A solution to the health disparity caused by the nurse practitioner in a safety net hospital is a well-organized collaborative cooperatives or “co-op’s” to address the main barriers that keep the disparity alive. Faculty shortages, lack of clinical sites and preceptors for NPs, cost of graduate nursing education, issues with access to care are just a few of the barriers already identified. Cooperatives are member-owned and governed businesses that operate for the benefit of their members that engage in the production and/or distribution of goods and services in a way that keeps community resources in the community [27]. Many of these organizations are mandated under state laws to be non-profit in nature. Over the last twenty years, healthcare cooperatives have emerged as key strategies for: keeping healthcare costs and insurance premiums affordable, controlling the high cost of prescription drugs, and helping community-owned, non-profit hospitals remain independent [28].

The purpose of the proposed cooperative would be to provide financial, clinical, and academic assistance in order to address the nurse practitioner shortages in Georgia. Membership would include: University systems, physician practices and groups, Georgia Nurses Association, Georgia Medical Association, hospital systems, health departments, board of nursing, state and local legislators, professional nursing organizations, patients, payer sources representation, and nurse practitioners. The cooperative could impact clinical locations for NP training, fund faculty for the NP programs, reduce the restrictions on the scope of practice currently in place that keeps NP’s from their full extent of training (such as ordering diagnostic tests), offering scholarships to students wishing to enter NP programs, and share resources to staff the safety net hospitals.

8.                   Complex Adaptive Systems Theory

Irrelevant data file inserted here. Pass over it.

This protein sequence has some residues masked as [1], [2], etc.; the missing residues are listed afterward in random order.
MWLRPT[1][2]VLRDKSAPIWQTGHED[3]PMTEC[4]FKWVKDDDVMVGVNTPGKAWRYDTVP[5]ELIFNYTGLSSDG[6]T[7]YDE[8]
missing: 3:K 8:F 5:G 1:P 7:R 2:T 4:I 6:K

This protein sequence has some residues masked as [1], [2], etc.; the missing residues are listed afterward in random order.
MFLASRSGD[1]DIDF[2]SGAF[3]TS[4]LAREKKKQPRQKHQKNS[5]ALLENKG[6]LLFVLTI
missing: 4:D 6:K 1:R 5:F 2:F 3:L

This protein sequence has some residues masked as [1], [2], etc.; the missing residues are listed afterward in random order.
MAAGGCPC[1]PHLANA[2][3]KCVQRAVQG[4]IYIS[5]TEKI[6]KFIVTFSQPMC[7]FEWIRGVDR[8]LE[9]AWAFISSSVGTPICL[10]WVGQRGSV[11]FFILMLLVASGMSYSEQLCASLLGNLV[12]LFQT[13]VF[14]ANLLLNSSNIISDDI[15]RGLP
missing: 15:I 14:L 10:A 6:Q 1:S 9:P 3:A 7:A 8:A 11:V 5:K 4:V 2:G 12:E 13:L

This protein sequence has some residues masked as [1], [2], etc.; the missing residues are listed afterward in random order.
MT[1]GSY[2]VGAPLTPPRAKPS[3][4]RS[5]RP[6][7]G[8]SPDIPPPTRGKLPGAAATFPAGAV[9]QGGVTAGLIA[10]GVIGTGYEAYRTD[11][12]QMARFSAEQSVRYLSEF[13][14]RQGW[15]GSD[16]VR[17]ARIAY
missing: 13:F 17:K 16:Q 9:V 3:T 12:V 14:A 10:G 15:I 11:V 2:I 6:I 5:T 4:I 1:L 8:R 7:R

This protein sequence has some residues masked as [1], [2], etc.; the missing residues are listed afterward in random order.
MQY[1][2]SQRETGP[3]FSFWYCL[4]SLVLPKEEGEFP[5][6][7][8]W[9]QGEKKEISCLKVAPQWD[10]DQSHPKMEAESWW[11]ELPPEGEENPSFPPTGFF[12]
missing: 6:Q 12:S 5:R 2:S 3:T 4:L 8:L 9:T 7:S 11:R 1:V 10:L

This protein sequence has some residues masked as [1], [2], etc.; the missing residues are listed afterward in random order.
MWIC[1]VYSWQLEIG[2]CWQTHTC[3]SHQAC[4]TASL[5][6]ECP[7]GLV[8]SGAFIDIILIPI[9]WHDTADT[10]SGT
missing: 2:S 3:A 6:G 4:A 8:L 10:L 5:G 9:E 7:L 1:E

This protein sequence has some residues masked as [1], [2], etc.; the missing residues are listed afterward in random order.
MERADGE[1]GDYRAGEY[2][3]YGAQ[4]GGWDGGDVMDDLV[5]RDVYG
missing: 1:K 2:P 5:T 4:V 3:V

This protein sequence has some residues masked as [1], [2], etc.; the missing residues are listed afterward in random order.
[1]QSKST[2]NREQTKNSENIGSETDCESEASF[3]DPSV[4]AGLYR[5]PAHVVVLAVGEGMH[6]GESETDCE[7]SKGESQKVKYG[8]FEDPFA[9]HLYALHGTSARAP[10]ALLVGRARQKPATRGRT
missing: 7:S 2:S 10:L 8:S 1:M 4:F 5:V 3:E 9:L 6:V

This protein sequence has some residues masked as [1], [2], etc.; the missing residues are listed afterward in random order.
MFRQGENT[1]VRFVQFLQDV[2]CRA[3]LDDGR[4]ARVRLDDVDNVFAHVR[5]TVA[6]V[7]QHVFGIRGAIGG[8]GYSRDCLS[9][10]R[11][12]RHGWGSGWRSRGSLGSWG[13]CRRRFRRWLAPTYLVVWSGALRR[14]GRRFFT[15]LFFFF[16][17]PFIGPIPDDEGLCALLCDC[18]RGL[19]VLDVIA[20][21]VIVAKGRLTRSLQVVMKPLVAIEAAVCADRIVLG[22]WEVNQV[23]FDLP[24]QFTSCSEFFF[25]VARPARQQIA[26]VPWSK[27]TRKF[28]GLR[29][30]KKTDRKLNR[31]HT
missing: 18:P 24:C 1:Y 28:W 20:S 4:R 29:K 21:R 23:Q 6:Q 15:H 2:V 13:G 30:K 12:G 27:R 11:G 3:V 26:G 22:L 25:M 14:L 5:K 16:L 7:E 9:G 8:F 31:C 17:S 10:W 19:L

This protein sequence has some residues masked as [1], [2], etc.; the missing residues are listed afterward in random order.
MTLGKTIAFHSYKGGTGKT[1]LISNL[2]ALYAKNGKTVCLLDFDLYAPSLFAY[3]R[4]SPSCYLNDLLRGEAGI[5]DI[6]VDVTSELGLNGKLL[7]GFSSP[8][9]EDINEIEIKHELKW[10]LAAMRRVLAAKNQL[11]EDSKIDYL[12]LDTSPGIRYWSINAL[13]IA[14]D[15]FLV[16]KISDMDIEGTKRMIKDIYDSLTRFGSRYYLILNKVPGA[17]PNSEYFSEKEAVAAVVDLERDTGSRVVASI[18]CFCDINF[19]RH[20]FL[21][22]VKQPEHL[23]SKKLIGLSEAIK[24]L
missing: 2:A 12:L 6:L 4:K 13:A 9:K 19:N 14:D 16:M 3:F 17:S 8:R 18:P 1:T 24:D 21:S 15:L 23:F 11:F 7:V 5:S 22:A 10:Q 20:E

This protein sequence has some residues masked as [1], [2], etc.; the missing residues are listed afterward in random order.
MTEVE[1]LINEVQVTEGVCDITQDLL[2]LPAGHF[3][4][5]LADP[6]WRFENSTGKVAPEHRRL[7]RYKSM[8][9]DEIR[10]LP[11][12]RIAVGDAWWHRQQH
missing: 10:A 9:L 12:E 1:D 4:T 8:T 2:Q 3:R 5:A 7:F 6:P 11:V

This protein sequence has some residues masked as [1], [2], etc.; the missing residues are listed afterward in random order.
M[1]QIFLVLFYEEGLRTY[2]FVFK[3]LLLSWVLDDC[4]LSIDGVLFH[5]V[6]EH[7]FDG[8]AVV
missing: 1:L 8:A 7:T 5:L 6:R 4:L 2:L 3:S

Complex Adaptive Systems (CAS) are networks consisting of many agents that follow simple rules, are in constant interaction with each other, and can generate complex structures [29]. It has a high degree of adaptive capacity and can be used to understand and explain the behavior and dynamics of systems composed of many interacting elements and to uncover the principles and processes that explain how order and change emerge in these dynamic, non-linear systems. It is not a single theory but a collection of overlapping and complementary theories from a variety of sciences.

In a CAS, control is shared by many elements, rather than centralized in a single command center. Examples of this type of control would include shared governance models where outcomes are unpredictable and emerge through a process of self-organization rather than through centrally planned or directed processes [29]. In a healthy adaptive system, order and disorder coexist. For example, a small change may produce a large effect, or a large change may produce a small or no effect. The ability of a CAS (let's say a hospital) to adapt and change during both emergent and long term changes is described as its self-organization [29]. In a CAS focus remains on the relationships between people/teams, processes, management/organization, equipment, environment and regulation in an organization. They are not about the people and things themselves. The idea is to uncover the principles and processes that explain how order and change emerge in these dynamic, non-linear systems [29].

Healthcare organizations and the profession of nursing including safety net hospitals are examples of complex adaptive systems because they typically contain systems embedded in other systems. For example, there are patient care units within the hospital structure and nurse units within the patient care unit. Additionally, the inability for predictable outcomes in a CAS adequately describes patient satisfaction studies since patient responses are seldom able to be adequately predicted. NPs are appropriately trained to look at the patient holistically and thus not as likely to expect all patients to react the same way to interventions. For example, the NP may determine that an antihypertensive patient may not be appropriate for both an eighty-five-year-old woman and a thirty-six-year-old black man. Because the nature of the sexual side effects is common for these meds, the NP, taking this into consideration, may change the type of medication which would improve patient compliance.